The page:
The Orthopaedic Center (TOC) recently set in motion the "Mind Your Meds" campaign by printing posters for waiting areas in its two Huntsville locations and other locations in Madison, Guntersville, Athens, Scottsboro and Fayetteville, TN plus its therapy clinics in surrounding communities. Posters like the one shown below have been printed by Colonial Printing in Huntsville (a contribution of another sponsor of NOMA) and will be posted at each TOC location. Each poster lists the closest "drop off site" for that particular location.
This is the first of several campaigns that TOC has planned to address the opioid crisis. The first campaign coincidentally preempted today's announcement by U.S. Attorney General Jeff Sessions. Think of what we can do with coordinated campaigns among federal, state and local agencies! If you would like a poster for your business or school, please contact firstname.lastname@example.org.
Download: Mind Your Meds poster
There is a lot of stigma and misunderstanding with substance use disorders, treatment and recovery. But you should never let social judgment stand in the way of getting your loved one the help he or she needs and deserves.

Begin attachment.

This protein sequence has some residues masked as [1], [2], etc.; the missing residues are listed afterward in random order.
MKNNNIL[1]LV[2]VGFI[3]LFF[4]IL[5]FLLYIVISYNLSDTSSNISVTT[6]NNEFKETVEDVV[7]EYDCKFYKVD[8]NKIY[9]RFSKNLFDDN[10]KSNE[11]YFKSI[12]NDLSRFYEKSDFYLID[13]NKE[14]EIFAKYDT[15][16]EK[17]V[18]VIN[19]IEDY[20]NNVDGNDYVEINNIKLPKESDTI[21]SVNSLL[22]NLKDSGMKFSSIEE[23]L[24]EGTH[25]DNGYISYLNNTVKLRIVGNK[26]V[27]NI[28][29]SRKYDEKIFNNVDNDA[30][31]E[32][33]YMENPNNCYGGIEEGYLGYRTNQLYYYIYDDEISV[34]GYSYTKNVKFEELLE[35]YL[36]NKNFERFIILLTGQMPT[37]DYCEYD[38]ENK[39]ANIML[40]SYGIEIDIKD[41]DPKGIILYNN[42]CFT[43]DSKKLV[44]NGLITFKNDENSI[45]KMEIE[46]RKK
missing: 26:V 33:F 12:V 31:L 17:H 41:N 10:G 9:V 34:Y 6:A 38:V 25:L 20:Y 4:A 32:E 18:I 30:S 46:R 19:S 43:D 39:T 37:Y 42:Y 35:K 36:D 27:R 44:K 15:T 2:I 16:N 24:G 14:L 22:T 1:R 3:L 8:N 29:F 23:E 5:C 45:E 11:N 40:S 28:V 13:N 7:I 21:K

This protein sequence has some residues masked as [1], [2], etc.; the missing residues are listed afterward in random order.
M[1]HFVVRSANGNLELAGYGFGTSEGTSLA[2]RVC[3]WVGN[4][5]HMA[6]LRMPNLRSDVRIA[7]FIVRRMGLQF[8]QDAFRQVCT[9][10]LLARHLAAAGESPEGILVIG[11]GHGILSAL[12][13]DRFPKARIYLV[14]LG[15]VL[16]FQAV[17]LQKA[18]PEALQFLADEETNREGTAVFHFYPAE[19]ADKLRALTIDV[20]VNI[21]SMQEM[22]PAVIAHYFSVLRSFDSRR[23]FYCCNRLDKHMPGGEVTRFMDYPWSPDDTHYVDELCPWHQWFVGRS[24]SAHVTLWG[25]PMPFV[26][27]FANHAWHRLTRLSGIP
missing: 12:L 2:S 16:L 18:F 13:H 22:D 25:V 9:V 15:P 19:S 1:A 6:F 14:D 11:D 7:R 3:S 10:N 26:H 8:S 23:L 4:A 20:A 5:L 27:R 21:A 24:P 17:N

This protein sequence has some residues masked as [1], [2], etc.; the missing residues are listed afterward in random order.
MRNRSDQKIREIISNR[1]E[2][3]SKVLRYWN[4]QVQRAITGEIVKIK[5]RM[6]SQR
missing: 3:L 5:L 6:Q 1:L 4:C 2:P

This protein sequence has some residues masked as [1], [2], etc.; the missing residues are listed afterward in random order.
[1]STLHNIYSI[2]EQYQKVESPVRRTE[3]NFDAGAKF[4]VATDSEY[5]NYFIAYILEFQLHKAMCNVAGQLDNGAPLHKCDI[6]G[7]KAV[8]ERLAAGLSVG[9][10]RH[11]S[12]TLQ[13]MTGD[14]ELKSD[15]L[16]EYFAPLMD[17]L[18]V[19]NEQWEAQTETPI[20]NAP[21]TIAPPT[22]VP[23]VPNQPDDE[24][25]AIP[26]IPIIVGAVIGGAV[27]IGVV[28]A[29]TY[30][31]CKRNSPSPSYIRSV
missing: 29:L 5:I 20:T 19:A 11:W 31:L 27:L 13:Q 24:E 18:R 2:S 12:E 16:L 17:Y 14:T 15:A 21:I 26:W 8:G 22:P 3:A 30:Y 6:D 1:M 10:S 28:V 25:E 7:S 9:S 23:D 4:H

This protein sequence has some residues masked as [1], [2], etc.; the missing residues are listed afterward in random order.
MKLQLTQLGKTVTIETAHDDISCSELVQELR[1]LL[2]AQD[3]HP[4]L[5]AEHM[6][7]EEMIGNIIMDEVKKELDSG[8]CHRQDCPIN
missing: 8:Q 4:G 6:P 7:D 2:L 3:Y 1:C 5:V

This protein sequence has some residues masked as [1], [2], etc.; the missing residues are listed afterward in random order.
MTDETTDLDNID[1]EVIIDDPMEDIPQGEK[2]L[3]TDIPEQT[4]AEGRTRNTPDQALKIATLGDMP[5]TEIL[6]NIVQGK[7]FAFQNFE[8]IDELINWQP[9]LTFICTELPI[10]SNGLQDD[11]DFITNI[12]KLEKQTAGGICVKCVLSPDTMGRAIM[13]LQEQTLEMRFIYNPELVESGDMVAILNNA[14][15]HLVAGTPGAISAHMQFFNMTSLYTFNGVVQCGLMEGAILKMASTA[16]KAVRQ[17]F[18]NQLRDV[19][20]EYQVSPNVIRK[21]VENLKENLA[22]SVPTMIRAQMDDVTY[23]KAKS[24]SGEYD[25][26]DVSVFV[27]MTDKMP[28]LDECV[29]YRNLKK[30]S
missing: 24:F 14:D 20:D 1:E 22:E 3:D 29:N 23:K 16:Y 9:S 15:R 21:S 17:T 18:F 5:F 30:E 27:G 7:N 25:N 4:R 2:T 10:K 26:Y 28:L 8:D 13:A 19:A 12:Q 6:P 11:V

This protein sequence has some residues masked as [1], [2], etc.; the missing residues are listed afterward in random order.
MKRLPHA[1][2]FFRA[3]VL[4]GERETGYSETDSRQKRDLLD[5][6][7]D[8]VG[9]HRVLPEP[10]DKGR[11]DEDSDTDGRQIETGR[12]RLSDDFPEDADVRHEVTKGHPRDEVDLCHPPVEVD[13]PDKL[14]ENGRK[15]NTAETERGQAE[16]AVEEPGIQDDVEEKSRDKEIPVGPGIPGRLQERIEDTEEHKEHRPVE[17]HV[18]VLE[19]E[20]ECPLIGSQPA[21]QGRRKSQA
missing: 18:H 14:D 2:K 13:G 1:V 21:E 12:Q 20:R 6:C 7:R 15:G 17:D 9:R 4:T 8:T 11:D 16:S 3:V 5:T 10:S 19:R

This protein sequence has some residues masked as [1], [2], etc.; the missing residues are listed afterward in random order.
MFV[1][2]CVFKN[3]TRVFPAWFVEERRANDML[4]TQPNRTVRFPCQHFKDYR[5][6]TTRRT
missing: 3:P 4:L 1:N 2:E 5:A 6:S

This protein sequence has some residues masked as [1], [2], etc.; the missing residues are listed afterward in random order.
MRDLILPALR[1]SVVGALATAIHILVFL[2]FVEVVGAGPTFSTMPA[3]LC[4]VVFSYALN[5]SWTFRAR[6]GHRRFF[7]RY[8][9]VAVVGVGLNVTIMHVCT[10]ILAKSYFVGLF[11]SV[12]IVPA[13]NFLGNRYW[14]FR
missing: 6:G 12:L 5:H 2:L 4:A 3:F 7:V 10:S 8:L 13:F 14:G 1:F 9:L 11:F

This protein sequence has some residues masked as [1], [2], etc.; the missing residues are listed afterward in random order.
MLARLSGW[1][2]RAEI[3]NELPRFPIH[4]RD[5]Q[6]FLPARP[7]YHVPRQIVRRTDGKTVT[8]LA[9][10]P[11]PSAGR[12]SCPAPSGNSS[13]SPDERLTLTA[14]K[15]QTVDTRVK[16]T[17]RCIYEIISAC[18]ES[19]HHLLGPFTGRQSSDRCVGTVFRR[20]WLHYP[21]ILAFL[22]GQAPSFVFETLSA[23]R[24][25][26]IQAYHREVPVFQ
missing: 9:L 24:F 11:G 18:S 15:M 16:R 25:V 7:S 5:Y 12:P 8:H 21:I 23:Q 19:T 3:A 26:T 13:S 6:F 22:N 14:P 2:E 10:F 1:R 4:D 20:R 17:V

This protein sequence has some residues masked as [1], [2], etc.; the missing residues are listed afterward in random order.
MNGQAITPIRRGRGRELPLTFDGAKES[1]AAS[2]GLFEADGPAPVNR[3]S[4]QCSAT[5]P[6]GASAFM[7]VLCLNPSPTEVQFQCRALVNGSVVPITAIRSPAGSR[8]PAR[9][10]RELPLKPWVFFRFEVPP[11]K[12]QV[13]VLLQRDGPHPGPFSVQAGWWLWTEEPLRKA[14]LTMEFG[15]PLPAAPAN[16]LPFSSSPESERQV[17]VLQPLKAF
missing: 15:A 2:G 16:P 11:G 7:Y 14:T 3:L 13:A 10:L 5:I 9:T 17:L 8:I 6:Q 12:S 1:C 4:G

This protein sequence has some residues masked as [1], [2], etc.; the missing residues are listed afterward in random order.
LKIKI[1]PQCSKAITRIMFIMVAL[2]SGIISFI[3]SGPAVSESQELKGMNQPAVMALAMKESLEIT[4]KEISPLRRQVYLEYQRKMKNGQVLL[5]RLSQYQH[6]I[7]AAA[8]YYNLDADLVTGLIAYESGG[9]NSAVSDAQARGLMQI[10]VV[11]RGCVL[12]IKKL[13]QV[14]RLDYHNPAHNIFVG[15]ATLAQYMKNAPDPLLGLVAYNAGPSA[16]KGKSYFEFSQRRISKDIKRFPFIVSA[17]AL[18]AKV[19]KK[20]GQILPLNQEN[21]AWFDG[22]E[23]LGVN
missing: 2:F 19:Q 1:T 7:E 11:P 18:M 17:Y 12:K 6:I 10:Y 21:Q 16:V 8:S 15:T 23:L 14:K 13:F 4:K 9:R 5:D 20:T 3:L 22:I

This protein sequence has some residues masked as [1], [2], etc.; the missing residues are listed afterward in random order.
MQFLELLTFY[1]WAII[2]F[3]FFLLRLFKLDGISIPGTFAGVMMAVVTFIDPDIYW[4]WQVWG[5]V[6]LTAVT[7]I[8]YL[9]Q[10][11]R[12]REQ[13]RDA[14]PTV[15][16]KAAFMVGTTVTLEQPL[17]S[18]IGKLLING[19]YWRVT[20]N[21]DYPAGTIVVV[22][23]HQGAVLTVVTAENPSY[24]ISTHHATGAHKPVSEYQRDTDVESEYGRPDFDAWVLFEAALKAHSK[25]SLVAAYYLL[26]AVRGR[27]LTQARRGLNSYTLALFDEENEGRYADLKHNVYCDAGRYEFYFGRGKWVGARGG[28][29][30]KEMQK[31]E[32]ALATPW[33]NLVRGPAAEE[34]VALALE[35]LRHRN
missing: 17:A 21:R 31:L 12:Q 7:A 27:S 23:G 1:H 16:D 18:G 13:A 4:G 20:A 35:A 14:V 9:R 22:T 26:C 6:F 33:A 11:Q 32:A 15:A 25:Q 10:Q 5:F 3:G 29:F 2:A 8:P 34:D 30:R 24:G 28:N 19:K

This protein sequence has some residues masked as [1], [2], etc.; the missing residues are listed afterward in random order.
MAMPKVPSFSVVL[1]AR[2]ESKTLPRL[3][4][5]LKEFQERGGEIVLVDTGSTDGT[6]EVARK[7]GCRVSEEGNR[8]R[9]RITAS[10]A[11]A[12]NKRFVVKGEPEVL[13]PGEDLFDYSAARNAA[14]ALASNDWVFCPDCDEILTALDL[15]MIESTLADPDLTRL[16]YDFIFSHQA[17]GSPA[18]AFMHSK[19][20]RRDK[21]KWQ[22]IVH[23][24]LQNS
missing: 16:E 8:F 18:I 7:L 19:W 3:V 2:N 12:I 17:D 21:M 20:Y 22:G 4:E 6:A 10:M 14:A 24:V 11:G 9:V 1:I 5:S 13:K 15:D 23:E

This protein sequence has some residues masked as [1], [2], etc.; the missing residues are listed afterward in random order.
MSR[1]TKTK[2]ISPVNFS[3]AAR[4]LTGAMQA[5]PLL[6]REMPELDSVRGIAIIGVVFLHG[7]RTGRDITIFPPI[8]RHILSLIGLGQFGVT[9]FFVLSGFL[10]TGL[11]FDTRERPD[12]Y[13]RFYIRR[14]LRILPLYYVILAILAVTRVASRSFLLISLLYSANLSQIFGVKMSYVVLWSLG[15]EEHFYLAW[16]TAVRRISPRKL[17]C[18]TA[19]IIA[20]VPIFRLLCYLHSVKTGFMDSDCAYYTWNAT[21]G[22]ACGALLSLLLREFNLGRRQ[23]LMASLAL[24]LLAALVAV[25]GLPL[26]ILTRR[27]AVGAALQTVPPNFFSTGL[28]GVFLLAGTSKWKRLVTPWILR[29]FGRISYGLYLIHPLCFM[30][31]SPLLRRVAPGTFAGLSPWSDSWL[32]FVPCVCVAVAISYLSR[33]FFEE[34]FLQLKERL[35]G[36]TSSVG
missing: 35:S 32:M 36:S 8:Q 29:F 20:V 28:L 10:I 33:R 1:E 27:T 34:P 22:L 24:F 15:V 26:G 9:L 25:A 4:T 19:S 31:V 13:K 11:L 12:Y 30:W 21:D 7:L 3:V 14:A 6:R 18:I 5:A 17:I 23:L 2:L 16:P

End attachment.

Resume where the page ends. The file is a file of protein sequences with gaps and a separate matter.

#1 FACT: Substance use changes the brain, which can make drug use compulsive.
An adolescent may start out doing drugs occasionally or may be prescribed medicine by a doctor. Over time, continued use rewires the brain to compulsively seek substances, despite negative consequences. With opioids, a person may initially like the euphoria, but soon, the drug is needed just to feel “normal” and not get sick from withdrawal.
#2 FACT: Expecting your child to “just quit” cold turkey is unrealistic.
Changing substance use behavior is a process. In the beginning your child may not think there is a problem. Next, she may realize it is a problem, but feel conflicted about addressing it. Then she needs to figure out how to deal with it and take steps in a healthier direction, including getting professional help, changing friends, learning drug refusal skills and more.
#3 FACT: Intervening early is more effective than waiting for “rock bottom.”
Because behavior change is a process, instead of letting your son or daughter hit their lowest point, it’s important to help right away. And it is much easier to help when they are still engaged in school or work, have social supports and interested in sports or hobbies. In other words, they have structure, purpose and social connections — scaffolding needed for a good outcome.
#4 FACT: Your child can be ambivalent about treatment and it can still be effective.
While some welcome the opportunity for treatment, most will be conflicted about stopping their substance use. Studies show those who enter drug treatment programs as a result of loving pressure do comparatively better in treatment, regardless of the reason they sought treatment in the first place.